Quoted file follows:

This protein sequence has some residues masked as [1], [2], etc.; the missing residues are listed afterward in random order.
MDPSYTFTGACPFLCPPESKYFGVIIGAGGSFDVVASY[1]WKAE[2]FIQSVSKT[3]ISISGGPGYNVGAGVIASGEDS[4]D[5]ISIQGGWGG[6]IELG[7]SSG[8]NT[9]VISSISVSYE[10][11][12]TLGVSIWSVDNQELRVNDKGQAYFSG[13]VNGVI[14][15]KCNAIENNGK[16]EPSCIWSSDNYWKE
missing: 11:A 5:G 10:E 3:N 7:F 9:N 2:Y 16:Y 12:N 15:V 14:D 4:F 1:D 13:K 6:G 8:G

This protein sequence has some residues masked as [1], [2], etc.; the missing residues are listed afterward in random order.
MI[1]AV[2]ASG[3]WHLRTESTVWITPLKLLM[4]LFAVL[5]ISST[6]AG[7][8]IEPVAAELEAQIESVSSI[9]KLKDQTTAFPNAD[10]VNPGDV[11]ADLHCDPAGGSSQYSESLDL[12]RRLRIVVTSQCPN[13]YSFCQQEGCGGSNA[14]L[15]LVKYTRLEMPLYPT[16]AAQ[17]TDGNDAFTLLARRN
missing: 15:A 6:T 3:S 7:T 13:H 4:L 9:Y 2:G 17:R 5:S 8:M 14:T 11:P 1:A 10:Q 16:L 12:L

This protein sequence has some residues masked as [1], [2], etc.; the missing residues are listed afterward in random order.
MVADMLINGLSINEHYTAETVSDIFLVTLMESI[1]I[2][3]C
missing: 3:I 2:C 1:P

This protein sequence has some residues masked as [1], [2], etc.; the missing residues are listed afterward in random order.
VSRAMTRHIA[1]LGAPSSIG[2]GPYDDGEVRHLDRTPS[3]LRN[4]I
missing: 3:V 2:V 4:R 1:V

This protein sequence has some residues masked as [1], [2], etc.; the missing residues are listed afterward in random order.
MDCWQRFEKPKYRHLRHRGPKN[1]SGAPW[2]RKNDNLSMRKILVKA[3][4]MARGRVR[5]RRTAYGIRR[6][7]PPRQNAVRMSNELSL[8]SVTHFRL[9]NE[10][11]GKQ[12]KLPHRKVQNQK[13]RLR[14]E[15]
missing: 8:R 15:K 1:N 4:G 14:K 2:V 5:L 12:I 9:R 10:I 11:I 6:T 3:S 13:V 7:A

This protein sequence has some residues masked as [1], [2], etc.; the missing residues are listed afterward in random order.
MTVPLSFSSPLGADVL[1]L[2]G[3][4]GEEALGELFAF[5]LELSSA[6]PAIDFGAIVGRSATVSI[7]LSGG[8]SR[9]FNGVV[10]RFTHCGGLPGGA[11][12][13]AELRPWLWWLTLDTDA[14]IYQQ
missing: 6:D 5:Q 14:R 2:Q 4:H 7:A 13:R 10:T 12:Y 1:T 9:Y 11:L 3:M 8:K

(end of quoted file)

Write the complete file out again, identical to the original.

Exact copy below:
This protein sequence has some residues masked as [1], [2], etc.; the missing residues are listed afterward in random order.
MDPSYTFTGACPFLCPPESKYFGVIIGAGGSFDVVASY[1]WKAE[2]FIQSVSKT[3]ISISGGPGYNVGAGVIASGEDS[4]D[5]ISIQGGWGG[6]IELG[7]SSG[8]NT[9]VISSISVSYE[10][11][12]TLGVSIWSVDNQELRVNDKGQAYFSG[13]VNGVI[14][15]KCNAIENNGK[16]EPSCIWSSDNYWKE
missing: 11:A 5:G 10:E 3:N 7:F 9:N 2:Y 16:Y 12:N 15:V 14:D 4:F 1:D 13:K 6:G 8:G

This protein sequence has some residues masked as [1], [2], etc.; the missing residues are listed afterward in random order.
MI[1]AV[2]ASG[3]WHLRTESTVWITPLKLLM[4]LFAVL[5]ISST[6]AG[7][8]IEPVAAELEAQIESVSSI[9]KLKDQTTAFPNAD[10]VNPGDV[11]ADLHCDPAGGSSQYSESLDL[12]RRLRIVVTSQCPN[13]YSFCQQEGCGGSNA[14]L[15]LVKYTRLEMPLYPT[16]AAQ[17]TDGNDAFTLLARRN
missing: 15:A 6:T 3:S 7:T 13:H 4:L 9:Y 2:G 17:R 5:S 8:M 14:T 11:P 1:A 10:Q 16:L 12:L

This protein sequence has some residues masked as [1], [2], etc.; the missing residues are listed afterward in random order.
MVADMLINGLSINEHYTAETVSDIFLVTLMESI[1]I[2][3]C
missing: 3:I 2:C 1:P

This protein sequence has some residues masked as [1], [2], etc.; the missing residues are listed afterward in random order.
VSRAMTRHIA[1]LGAPSSIG[2]GPYDDGEVRHLDRTPS[3]LRN[4]I
missing: 3:V 2:V 4:R 1:V

This protein sequence has some residues masked as [1], [2], etc.; the missing residues are listed afterward in random order.
MDCWQRFEKPKYRHLRHRGPKN[1]SGAPW[2]RKNDNLSMRKILVKA[3][4]MARGRVR[5]RRTAYGIRR[6][7]PPRQNAVRMSNELSL[8]SVTHFRL[9]NE[10][11]GKQ[12]KLPHRKVQNQK[13]RLR[14]E[15]
missing: 8:R 15:K 1:N 4:G 14:K 2:V 5:L 12:I 9:R 10:I 11:I 6:T 3:S 13:V 7:A

This protein sequence has some residues masked as [1], [2], etc.; the missing residues are listed afterward in random order.
MTVPLSFSSPLGADVL[1]L[2]G[3][4]GEEALGELFAF[5]LELSSA[6]PAIDFGAIVGRSATVSI[7]LSGG[8]SR[9]FNGVV[10]RFTHCGGLPGGA[11][12][13]AELRPWLWWLTLDTDA[14]IYQQ
missing: 6:D 5:Q 14:R 2:Q 4:H 7:A 13:R 10:T 12:Y 1:T 9:Y 11:L 3:M 8:K